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Judge John E. Turner (Ret.)

Alternatives to jail time

People in Washington who are convicted of an offense may not necessarily have to go to jail. There are a number of alternative sentences that they might receive instead. For example, a person might get a suspended sentence. The suspended sentence may or may not have a condition, such as requiring the completion of a substance abuse program. Probation is similar to a suspended sentence but usually places restrictions on a person's freedom.

A person might be required to pay something either as a fine or restitution. The former is paid to the state while restitution is paid to the victim of the offense. For example, a person who vandalizes a building might be required to pay restitution to the owner of that building. Another alternative to a sentence or to paying fines is community service.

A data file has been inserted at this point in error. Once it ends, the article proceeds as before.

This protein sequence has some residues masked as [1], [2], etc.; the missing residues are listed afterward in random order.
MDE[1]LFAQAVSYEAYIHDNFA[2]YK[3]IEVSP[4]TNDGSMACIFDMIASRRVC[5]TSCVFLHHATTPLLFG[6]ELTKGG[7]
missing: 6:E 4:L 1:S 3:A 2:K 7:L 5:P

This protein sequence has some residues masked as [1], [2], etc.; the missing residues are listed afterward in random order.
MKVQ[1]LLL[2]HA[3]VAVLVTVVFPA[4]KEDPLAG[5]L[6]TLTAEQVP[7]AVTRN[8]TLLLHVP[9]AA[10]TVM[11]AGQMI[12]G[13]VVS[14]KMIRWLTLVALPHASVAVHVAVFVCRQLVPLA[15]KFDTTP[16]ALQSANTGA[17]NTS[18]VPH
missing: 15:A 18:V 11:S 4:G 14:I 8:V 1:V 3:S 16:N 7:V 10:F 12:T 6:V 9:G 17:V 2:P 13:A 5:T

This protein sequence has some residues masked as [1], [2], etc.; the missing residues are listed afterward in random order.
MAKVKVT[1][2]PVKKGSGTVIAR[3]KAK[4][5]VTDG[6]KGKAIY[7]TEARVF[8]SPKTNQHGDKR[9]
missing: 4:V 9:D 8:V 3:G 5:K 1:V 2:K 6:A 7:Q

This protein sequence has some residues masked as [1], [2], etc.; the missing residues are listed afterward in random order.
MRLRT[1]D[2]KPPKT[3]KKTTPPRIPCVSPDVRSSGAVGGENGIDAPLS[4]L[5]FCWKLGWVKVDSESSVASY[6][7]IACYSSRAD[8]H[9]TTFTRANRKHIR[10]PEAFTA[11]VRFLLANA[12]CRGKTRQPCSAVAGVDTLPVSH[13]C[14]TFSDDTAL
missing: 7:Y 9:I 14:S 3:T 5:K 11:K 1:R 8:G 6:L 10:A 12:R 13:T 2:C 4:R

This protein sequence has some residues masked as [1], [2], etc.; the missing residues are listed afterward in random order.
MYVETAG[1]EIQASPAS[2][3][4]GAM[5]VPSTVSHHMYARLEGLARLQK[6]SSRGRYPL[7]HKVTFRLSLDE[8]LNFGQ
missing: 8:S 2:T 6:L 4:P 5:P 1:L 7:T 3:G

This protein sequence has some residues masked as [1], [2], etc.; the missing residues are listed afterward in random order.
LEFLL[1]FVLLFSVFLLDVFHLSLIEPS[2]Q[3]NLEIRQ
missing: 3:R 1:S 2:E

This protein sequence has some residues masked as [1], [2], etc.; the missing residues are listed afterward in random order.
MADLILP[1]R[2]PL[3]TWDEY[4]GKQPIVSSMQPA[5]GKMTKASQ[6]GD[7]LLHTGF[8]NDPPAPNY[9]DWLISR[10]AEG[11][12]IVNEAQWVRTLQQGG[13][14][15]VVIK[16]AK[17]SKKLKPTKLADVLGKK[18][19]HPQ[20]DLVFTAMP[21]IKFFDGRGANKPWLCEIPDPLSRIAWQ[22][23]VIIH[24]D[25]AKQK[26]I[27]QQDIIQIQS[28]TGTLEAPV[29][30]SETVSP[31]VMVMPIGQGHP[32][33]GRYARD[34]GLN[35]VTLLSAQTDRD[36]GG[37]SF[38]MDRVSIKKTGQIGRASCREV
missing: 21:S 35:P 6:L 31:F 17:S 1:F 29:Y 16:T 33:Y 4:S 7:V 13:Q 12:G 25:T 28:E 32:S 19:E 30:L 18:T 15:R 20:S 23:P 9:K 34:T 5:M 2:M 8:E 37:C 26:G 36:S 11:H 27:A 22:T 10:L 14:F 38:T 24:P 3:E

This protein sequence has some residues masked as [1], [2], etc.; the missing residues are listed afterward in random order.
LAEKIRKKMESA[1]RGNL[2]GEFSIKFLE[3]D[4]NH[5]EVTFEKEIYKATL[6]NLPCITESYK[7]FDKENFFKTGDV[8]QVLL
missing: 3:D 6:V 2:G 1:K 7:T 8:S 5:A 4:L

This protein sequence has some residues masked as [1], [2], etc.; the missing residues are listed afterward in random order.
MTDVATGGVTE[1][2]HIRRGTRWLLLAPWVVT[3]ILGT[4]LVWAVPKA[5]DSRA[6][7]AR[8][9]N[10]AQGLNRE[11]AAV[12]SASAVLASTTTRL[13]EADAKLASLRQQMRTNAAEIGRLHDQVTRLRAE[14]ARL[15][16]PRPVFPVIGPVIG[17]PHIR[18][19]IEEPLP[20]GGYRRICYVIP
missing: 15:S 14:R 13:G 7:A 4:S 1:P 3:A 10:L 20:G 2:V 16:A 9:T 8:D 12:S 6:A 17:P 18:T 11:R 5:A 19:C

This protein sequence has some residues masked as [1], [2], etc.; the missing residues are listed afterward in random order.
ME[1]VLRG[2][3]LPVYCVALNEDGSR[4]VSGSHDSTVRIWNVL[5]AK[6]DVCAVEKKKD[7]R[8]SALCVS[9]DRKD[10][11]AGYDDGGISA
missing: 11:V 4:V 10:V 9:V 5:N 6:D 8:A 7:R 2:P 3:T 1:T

Time in jail or prison might also be deferred by a process known as deferred adjudication or pretrial diversion. Charges may be dismissed against a person who demonstrates the ability to avoid certain behaviors. Usually, the requirements include probation or counseling in some form. Like the other alternative sentences, this tends to be offered to first-time offenders or to people who have committed minor offenses.

A person who is in need of criminal defense may want to talk to an attorney about some of these alternatives. Incarceration can seriously disrupt a person's life and may lead to additional complications, such as job loss. A person might also want to enter a plea of not guilty and go to trial. There may be a number of ways to raise doubts about evidence. For example, eyewitness accounts may be unreliable. An attorney might also look into whether a person's rights were violated during the investigation or when taken into custody.

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